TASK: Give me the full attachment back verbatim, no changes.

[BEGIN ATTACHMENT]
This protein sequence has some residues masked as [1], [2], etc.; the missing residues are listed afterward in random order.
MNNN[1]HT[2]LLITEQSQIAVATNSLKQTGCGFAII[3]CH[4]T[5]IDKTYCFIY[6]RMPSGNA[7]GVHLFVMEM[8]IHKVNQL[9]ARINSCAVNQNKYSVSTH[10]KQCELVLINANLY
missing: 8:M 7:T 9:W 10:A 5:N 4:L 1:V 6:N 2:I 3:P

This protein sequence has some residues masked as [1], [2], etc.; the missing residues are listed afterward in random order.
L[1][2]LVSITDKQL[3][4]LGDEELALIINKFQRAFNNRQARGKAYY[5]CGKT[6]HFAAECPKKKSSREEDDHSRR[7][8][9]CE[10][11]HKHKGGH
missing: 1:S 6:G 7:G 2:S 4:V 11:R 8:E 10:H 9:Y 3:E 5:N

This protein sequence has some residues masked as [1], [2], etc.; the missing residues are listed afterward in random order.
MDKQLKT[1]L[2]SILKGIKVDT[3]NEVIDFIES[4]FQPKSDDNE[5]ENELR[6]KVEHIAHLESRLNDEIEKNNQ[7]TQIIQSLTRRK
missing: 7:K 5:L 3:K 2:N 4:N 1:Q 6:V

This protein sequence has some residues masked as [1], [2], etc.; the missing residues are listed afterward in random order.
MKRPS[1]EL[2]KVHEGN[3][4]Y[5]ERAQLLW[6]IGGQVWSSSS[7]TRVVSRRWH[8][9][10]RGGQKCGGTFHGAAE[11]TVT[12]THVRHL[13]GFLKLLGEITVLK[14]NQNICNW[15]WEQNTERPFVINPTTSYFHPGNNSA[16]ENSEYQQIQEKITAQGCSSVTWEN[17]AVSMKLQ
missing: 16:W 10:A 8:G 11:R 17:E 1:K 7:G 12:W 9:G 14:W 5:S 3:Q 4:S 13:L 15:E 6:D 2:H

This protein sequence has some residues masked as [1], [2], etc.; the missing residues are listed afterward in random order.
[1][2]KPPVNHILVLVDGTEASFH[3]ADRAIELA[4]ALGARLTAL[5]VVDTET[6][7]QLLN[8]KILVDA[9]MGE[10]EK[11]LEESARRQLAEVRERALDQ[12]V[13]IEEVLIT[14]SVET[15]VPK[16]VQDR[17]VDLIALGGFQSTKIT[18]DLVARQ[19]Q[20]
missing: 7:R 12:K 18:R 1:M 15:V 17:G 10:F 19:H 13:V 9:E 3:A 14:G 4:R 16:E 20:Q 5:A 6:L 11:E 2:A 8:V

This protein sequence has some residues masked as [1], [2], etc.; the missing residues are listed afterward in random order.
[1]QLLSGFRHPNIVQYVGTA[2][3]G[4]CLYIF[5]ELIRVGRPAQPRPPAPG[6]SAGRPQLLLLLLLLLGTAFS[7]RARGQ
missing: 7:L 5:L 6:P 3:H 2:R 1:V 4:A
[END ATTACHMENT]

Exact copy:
This protein sequence has some residues masked as [1], [2], etc.; the missing residues are listed afterward in random order.
MNNN[1]HT[2]LLITEQSQIAVATNSLKQTGCGFAII[3]CH[4]T[5]IDKTYCFIY[6]RMPSGNA[7]GVHLFVMEM[8]IHKVNQL[9]ARINSCAVNQNKYSVSTH[10]KQCELVLINANLY
missing: 8:M 7:T 9:W 10:A 5:N 4:L 1:V 6:N 2:I 3:P

This protein sequence has some residues masked as [1], [2], etc.; the missing residues are listed afterward in random order.
L[1][2]LVSITDKQL[3][4]LGDEELALIINKFQRAFNNRQARGKAYY[5]CGKT[6]HFAAECPKKKSSREEDDHSRR[7][8][9]CE[10][11]HKHKGGH
missing: 1:S 6:G 7:G 2:S 4:V 11:R 8:E 10:H 9:Y 3:E 5:N

This protein sequence has some residues masked as [1], [2], etc.; the missing residues are listed afterward in random order.
MDKQLKT[1]L[2]SILKGIKVDT[3]NEVIDFIES[4]FQPKSDDNE[5]ENELR[6]KVEHIAHLESRLNDEIEKNNQ[7]TQIIQSLTRRK
missing: 7:K 5:L 3:K 2:N 4:N 1:Q 6:V

This protein sequence has some residues masked as [1], [2], etc.; the missing residues are listed afterward in random order.
MKRPS[1]EL[2]KVHEGN[3][4]Y[5]ERAQLLW[6]IGGQVWSSSS[7]TRVVSRRWH[8][9][10]RGGQKCGGTFHGAAE[11]TVT[12]THVRHL[13]GFLKLLGEITVLK[14]NQNICNW[15]WEQNTERPFVINPTTSYFHPGNNSA[16]ENSEYQQIQEKITAQGCSSVTWEN[17]AVSMKLQ
missing: 16:W 10:A 8:G 11:R 17:E 1:K 7:G 12:W 9:G 14:W 5:S 3:Q 4:S 13:L 15:E 6:D 2:H

This protein sequence has some residues masked as [1], [2], etc.; the missing residues are listed afterward in random order.
[1][2]KPPVNHILVLVDGTEASFH[3]ADRAIELA[4]ALGARLTAL[5]VVDTET[6][7]QLLN[8]KILVDA[9]MGE[10]EK[11]LEESARRQLAEVRERALDQ[12]V[13]IEEVLIT[14]SVET[15]VPK[16]VQDR[17]VDLIALGGFQSTKIT[18]DLVARQ[19]Q[20]
missing: 7:R 12:K 18:R 1:M 15:V 17:G 10:F 19:H 13:V 9:E 3:A 14:G 4:R 16:E 20:Q 5:A 6:L 11:E 2:A 8:V

This protein sequence has some residues masked as [1], [2], etc.; the missing residues are listed afterward in random order.
[1]QLLSGFRHPNIVQYVGTA[2][3]G[4]CLYIF[5]ELIRVGRPAQPRPPAPG[6]SAGRPQLLLLLLLLLGTAFS[7]RARGQ
missing: 7:L 5:L 6:P 3:H 2:R 1:V 4:A